Dielectric Grease: What It Is, and How To Use It

 

Dielectric grease is an often misused and misunderstood product that could easily benefit HVAC/R technicians in a variety of ways. From food service to electrical connections, dielectric grease can help lubricate mechanical components and prevent corrosion on electrical connections. But we need to understand what it is to begin with, in order to properly apply it in the field.

Dielectric grease is silicone-based grease with insulating properties. Common uses for dielectric grease include electrical connections, spark plug wires, and mechanical connections. The most common misuse of dielectric grease relates to electrical connections.

I mentioned dielectric grease acts as an insulator, yet many technicians mistake silicone grease as conductive. For conductive grease, Conducto-Lube Silver or any carbon conductive grease will do. Conductive grease is for conducting electricity from one conductor through the grease to another conductor. 

 

To apply silicone dielectric grease properly to electrical connections, make sure the conductor mating surfaces are bonded before applying the grease. In coastal climates, low voltage wiring is particularly in danger of corrosion, especially right on the waterfront.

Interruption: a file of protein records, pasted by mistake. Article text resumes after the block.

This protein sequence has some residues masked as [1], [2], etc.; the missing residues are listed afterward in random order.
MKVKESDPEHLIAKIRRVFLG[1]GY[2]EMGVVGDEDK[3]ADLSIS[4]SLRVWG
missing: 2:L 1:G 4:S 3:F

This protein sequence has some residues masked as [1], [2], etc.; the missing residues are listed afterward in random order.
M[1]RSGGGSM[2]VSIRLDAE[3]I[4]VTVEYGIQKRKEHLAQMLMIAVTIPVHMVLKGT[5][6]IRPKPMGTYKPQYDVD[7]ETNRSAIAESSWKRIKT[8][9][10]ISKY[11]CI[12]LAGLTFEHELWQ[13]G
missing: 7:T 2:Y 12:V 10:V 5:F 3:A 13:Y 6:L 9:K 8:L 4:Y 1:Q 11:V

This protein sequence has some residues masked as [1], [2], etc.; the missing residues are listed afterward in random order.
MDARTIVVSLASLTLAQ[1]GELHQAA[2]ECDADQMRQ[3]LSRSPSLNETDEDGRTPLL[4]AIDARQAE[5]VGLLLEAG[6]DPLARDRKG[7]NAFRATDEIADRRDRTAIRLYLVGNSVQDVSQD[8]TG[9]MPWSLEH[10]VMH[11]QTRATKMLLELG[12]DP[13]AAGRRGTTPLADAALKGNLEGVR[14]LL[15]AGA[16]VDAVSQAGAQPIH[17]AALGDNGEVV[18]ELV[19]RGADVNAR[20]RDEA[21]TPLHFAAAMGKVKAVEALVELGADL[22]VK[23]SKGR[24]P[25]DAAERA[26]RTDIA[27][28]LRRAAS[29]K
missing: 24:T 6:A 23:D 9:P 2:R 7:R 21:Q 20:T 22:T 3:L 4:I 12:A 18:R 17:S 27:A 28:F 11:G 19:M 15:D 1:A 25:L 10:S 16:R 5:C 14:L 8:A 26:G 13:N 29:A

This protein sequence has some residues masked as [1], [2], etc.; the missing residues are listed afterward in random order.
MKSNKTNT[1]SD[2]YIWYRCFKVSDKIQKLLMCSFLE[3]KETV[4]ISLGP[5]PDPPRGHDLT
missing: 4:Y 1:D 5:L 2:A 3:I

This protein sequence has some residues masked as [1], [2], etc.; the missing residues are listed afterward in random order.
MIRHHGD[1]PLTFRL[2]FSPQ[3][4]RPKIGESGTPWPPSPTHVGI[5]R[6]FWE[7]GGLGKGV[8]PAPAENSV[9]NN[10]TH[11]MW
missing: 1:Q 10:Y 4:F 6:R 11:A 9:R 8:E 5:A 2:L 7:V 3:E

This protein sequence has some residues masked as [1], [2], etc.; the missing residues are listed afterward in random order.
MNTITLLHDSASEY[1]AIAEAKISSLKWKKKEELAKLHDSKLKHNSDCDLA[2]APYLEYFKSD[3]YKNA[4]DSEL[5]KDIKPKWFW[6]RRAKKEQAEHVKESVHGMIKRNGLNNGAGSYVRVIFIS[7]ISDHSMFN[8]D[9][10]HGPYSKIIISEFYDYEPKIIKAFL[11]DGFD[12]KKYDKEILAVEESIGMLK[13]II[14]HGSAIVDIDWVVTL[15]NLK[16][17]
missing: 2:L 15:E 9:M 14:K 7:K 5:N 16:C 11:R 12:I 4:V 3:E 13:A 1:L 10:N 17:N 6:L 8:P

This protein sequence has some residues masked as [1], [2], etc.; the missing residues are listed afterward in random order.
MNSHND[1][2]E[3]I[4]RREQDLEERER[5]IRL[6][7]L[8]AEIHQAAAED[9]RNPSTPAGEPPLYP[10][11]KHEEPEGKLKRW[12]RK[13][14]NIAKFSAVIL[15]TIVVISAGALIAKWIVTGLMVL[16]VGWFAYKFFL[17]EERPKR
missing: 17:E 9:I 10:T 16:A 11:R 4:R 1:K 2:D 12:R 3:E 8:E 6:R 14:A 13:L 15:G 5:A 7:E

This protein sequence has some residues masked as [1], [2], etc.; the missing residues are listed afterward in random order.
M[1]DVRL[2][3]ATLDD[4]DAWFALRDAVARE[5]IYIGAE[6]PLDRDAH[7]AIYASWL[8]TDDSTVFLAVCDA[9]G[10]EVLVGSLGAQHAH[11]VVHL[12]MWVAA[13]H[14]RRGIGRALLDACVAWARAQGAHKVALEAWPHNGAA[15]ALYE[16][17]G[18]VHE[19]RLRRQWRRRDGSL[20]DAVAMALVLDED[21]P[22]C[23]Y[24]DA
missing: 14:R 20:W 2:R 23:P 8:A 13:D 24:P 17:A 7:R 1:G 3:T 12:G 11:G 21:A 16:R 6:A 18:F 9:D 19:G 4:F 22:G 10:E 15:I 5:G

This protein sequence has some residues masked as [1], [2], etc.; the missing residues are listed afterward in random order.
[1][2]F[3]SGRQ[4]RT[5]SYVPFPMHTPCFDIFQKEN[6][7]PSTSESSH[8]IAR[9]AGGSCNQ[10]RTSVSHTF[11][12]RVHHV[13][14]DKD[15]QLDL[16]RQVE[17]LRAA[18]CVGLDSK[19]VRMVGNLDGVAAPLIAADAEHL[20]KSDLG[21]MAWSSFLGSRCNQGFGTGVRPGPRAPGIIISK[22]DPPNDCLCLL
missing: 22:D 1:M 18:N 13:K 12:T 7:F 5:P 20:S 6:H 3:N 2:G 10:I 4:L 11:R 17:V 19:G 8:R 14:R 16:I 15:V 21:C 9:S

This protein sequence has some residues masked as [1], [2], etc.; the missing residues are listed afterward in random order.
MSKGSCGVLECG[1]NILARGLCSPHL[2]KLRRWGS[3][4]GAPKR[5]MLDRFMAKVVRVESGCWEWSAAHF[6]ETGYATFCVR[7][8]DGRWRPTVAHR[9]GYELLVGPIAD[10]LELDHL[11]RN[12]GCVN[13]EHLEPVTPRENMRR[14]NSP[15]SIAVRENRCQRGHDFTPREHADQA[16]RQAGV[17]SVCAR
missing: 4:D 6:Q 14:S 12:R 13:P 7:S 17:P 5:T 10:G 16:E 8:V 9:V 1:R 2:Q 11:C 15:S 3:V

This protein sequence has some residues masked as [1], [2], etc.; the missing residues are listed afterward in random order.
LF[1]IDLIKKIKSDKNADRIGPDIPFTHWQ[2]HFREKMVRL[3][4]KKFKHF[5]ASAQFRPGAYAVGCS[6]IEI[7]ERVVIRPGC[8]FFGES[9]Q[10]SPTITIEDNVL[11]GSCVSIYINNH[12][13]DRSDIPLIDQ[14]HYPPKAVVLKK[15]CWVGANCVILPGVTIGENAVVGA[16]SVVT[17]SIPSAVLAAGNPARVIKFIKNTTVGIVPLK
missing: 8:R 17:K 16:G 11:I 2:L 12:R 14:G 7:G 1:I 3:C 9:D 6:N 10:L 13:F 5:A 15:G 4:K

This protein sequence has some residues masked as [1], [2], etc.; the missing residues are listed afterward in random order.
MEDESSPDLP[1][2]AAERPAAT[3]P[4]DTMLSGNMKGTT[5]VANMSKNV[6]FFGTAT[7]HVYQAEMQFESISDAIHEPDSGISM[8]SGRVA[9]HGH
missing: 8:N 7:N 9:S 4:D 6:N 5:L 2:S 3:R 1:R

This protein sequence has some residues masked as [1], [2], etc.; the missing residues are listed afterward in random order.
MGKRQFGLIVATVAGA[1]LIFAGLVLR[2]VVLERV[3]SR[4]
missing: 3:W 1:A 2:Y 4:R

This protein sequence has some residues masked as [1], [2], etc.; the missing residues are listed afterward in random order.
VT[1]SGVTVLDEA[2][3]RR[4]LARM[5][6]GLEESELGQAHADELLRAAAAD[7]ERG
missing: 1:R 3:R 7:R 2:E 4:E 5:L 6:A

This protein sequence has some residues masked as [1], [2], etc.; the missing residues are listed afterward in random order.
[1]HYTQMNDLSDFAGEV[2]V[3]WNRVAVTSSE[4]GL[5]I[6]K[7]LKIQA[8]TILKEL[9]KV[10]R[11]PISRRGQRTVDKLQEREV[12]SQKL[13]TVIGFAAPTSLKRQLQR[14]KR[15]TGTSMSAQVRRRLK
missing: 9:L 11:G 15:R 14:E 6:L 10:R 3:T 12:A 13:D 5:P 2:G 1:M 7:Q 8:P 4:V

To prevent corrosion and to protect the connections, make a solid connection with your exposed conductor wire with an appropriately sized wire nut. Then remove the wire nut and dip the exposed conductor into dielectric grease. Next, put the wire nut back on. If you really want to get crazy, you can then wrap the connection with electrical tape. For contactors and other connections, wire up the components as usual, then apply a dollop of Daisy…I mean Dielectric grease to the connection points.

         

Dielectric silicone grease can be used in a variety of mechanical applications, as well. The Refrigeration Technologies Silicone Grease is also food-grade and can be used in many refrigeration applications. 

 

Remember to always double-check your electrical and mechanical connections for the correct torque before applying the grease. If you’re not careful, things can get messy quick!

 

-Kaleb

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One response to “Dielectric Grease: What It Is, and How To Use It”

  1. Confused – you note that dielectric grease is non-conductive (insulating), then state to dip exposed (presumed copper) wires in it to help the electrical connection.

    Isn’t conductive grease the appropriate grease in this application? Or is it assumed that the twisted wire formed by linemans/wirenut is forming an adequate connection, and the insulating silicone grease is then added to just keep outside forces (corrosion, arcing) away?

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